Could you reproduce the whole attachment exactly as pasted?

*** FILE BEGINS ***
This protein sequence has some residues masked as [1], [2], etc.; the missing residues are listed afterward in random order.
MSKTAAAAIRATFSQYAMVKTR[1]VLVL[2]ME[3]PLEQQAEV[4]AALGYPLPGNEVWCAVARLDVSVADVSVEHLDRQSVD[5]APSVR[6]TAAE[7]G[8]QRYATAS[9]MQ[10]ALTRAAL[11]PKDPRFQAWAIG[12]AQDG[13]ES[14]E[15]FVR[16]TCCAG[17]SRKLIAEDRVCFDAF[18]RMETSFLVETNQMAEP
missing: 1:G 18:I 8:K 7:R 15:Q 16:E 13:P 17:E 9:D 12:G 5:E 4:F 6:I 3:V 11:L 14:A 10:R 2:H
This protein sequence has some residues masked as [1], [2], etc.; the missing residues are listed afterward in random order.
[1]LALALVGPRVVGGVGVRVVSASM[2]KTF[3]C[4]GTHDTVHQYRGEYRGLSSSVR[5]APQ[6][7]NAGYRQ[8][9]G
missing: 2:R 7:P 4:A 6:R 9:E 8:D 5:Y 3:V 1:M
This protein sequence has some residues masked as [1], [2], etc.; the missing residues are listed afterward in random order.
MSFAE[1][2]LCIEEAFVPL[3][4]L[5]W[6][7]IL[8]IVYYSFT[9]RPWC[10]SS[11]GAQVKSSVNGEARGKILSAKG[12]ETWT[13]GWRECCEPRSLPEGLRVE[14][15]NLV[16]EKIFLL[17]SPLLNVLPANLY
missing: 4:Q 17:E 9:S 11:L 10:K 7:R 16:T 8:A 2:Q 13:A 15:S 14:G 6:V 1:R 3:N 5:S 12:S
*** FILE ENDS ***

This protein sequence has some residues masked as [1], [2], etc.; the missing residues are listed afterward in random order.
MSKTAAAAIRATFSQYAMVKTR[1]VLVL[2]ME[3]PLEQQAEV[4]AALGYPLPGNEVWCAVARLDVSVADVSVEHLDRQSVD[5]APSVR[6]TAAE[7]G[8]QRYATAS[9]MQ[10]ALTRAAL[11]PKDPRFQAWAIG[12]AQDG[13]ES[14]E[15]FVR[16]TCCAG[17]SRKLIAEDRVCFDAF[18]RMETSFLVETNQMAEP
missing: 1:G 18:I 8:K 7:R 15:Q 16:E 13:P 17:E 9:D 12:G 5:E 4:F 6:I 3:V 11:L 14:A 10:R 2:H
This protein sequence has some residues masked as [1], [2], etc.; the missing residues are listed afterward in random order.
[1]LALALVGPRVVGGVGVRVVSASM[2]KTF[3]C[4]GTHDTVHQYRGEYRGLSSSVR[5]APQ[6][7]NAGYRQ[8][9]G
missing: 2:R 7:P 4:A 6:R 9:E 8:D 5:Y 3:V 1:M
This protein sequence has some residues masked as [1], [2], etc.; the missing residues are listed afterward in random order.
MSFAE[1][2]LCIEEAFVPL[3][4]L[5]W[6][7]IL[8]IVYYSFT[9]RPWC[10]SS[11]GAQVKSSVNGEARGKILSAKG[12]ETWT[13]GWRECCEPRSLPEGLRVE[14][15]NLV[16]EKIFLL[17]SPLLNVLPANLY
missing: 4:Q 17:E 9:S 11:L 10:K 7:R 16:T 8:A 2:Q 13:A 15:S 14:G 6:V 1:R 3:N 5:S 12:S